The longer I’m working as an Internet Entrepreneur the more I see ideas fading away and coming back. Ideas are combined, tried again, tried differently, they shine for a while, then die, only to come back in different form, for different audiences a little later.
I bought a little app in 1995 called NetPhone. It allowed people to make free telephone calls via the Web. My dialup was too slow to handle the data and I didn’t know anyone else who was online at the time. The software disappeared and the company probably didn’t survive. In 1997 I tested a similar app, by a different start-up, but it still didn’t work. The same happened in 2000 and 2001.
In 2003 someone told me about a great app that allowed you to make free calls online. It was a european invention and had a cute name: Skype. I shrugged and thought: seen it fail so many times before, wonder if it will works this time around. And it did. There were just about enough people online and just enough people had moved from dial-up to broadband. Skype thrived.
In 1996 Yahoo! was investing in more human ‘classifiers’ to build an index of the Web. They had 20 full time employees working on classifying every website they could find. At that time they had more than 200,000 Web sites under 20,000 different categories out of an estimated 500,000 total websites online at that time. It soon became clear that the Web grew faster than Yahoo! could hire and train classifiers and they gave up the idea of a human edited index. In hindsight you could say it was pretty naive to think they could build an index with just people.
But isn’t that pretty much what Wikipedia did a few years later? You might think that it’s different and that Wikipedia is maintained by millions of people. It isn’t.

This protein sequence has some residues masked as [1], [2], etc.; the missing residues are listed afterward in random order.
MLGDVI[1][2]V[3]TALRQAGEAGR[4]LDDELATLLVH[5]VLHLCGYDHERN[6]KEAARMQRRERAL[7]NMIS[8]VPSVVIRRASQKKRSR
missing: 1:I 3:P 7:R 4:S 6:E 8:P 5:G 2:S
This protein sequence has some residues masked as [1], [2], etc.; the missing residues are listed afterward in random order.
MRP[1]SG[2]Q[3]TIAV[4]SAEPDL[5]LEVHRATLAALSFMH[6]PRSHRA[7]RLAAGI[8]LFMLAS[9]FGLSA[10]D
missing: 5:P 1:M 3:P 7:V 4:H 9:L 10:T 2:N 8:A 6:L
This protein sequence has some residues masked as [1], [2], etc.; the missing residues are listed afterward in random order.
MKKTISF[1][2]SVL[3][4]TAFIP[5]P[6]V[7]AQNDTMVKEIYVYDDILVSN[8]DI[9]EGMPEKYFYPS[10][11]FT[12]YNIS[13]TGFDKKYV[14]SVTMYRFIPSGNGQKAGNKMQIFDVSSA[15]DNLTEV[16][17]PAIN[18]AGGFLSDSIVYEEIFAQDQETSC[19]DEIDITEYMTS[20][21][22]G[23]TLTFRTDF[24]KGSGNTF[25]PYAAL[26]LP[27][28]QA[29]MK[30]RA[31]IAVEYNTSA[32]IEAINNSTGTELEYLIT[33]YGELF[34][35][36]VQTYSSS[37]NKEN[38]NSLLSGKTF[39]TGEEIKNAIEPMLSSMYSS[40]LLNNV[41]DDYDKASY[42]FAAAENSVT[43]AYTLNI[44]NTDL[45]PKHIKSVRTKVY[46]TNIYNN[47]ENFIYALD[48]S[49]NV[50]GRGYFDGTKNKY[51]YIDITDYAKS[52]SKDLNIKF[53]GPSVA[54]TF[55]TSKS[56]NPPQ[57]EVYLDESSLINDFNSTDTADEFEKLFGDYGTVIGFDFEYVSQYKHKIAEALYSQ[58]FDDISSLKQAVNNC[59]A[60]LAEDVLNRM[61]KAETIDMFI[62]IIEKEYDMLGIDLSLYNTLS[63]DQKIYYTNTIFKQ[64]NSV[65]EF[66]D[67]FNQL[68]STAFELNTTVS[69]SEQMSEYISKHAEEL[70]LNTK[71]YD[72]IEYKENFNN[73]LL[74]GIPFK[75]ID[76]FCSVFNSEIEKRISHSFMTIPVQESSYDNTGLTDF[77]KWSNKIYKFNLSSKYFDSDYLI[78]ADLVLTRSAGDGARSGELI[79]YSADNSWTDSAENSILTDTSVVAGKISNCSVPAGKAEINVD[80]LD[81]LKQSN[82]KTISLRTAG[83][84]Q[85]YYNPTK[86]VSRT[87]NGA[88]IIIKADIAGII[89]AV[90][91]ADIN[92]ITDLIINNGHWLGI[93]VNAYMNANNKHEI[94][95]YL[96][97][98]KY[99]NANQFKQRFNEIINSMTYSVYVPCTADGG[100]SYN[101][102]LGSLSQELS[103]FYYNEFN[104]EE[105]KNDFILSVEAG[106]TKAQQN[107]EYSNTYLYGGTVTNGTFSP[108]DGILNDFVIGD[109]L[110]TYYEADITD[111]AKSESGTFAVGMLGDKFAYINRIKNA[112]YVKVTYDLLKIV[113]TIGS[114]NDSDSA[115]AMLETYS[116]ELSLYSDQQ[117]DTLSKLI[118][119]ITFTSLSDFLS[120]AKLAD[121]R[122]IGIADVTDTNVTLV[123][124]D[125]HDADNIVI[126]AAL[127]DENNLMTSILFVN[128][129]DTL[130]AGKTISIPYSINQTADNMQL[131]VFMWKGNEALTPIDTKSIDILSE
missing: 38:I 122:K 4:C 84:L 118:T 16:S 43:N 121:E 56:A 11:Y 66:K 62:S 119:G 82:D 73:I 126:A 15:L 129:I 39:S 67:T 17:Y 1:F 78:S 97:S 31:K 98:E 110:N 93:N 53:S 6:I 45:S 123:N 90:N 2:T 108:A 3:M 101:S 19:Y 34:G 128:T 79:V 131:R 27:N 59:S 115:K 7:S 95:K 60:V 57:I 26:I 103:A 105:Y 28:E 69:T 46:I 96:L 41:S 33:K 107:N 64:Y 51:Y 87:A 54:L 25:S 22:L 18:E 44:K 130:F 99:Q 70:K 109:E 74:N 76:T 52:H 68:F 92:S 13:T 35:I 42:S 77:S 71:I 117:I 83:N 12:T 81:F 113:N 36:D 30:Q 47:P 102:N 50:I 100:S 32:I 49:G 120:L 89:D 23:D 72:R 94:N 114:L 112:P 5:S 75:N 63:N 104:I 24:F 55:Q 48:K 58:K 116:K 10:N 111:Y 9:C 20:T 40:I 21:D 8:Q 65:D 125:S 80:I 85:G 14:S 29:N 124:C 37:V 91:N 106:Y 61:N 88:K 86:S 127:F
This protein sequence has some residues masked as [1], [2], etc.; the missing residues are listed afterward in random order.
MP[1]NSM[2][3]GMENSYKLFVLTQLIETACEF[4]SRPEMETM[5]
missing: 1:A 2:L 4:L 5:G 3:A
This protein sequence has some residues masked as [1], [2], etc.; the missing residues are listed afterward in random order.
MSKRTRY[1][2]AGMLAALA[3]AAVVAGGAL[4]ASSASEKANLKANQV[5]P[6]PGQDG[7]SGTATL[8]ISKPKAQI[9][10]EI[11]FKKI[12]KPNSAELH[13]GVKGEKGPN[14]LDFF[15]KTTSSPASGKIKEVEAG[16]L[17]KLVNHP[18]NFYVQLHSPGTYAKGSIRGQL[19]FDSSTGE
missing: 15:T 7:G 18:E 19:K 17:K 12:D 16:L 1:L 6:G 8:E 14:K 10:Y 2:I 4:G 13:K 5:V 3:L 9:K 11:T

Wales decided to run a simple study to find out: he counted who made the most edits to the site. “I expected to find something like an 80-20 rule: 80% of the work being done by 20% of the users, just because that seems to come up a lot. But it’s actually much, much tighter than that: it turns out over 50% of all the edits are done by just .7% of the users … 524 people. … And in fact the most active 2%, which is 1400 people, have done 73.4% of all the edits.”
So maybe if Yahoo! would’ve hired not 50 but 1500 editors they would’ve been able to build something even bigger than WikiPedia (they had a head start after all) and would’ve still made a different today.
In fact, that is basically what Mahalo is trying to do.
Start-ups never really fail and ideas never really die. Nothing is forgotten. Let that be of consolation when things don’t turn out as you might have hoped but also remember to use it to your advantage. What did you try last year that didn’t work? What ideas might have sucked before but might be plausible now?
Don’t be that cynical person that has seen it all before and knows all the reasons why it doesn’t work. It is good to learn from your experiences and from other peoples mistakes. But the world is changing too fast and the circumstances under which ‘mistakes’ happen are constantly changing. It might not have worked yesterday, but it might very well be a raving success tomorrow.
Experience is great but never let it stand in the way of progress.